Flutterby™! : The Hidden Infrastructure

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The Hidden Infrastructure

2013-03-19 21:06:55.694997+00 by petronius 1 comments

It is sobering to realize how much of our modern life depends on various types of invisible systems that keep everything working. Popular Mechanics has a bit on how teams around the earth came together to repair the submarine cables damaged after the recent Japanese Tsunami, a potentially more disruptive outcome than the reactor meltdown. For a bit of background on the topic, you might take a look at Neal Stephanson's epic tale of the building of FLAG, the Fiber Link Around the Globe, which stretches from England to Japan via Alexandria and Thailand. It's a story like the building of the Transcontinental Railroad or the Panama Canal. A warning, tho: the story is 56 screens long, but worth every byte!

[ related topics: broadband Invention and Design Work, productivity and environment Machinery ]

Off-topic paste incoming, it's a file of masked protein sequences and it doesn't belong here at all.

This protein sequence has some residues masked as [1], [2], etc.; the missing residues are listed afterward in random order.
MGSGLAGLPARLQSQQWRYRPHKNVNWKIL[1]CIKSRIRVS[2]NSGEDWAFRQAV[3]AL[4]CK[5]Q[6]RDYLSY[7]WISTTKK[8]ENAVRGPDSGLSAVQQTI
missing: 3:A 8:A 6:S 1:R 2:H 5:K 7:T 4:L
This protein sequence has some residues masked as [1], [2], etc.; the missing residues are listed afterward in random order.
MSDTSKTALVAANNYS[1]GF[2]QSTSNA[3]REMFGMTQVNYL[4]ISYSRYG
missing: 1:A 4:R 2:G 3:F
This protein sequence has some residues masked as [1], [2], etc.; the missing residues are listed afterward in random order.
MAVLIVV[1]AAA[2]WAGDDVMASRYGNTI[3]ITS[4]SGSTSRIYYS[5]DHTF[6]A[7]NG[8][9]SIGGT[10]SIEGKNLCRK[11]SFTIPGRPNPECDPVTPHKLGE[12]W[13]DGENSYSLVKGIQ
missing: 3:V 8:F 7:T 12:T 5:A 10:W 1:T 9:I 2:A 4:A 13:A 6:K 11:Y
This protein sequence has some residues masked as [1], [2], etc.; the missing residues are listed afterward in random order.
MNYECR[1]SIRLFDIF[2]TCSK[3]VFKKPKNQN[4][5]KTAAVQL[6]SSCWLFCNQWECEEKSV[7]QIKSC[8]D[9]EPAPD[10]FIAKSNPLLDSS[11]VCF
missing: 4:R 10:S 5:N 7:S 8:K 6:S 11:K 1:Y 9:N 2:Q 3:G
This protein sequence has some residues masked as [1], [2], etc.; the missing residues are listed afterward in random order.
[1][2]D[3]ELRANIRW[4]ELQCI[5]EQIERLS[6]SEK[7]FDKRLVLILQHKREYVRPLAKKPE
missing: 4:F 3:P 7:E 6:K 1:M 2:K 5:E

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#Comment Re: made: 2013-03-19 22:33:46.906498+00 by: Dan Lyke

Shortly after the realization of "whoah, there are fiber optic cables to all of these places, what about satellites?", most young geeks then do the math and figure out that an ACKed packet takes nearly half a second to a geostationary orbit from the equator. 35,786 km is 0.119369247 light seconds, the original message goes up and back, the reply goes up and back, and your ping time is on the order of half a second.

It was recently pointed out to me that minimum theoretical ping time from SF to NYC is just a little bit more than 1/36th of a second.

The world is not as small as we think it is.

And, yeah, that Neal Stephenson piece is totally worth a read.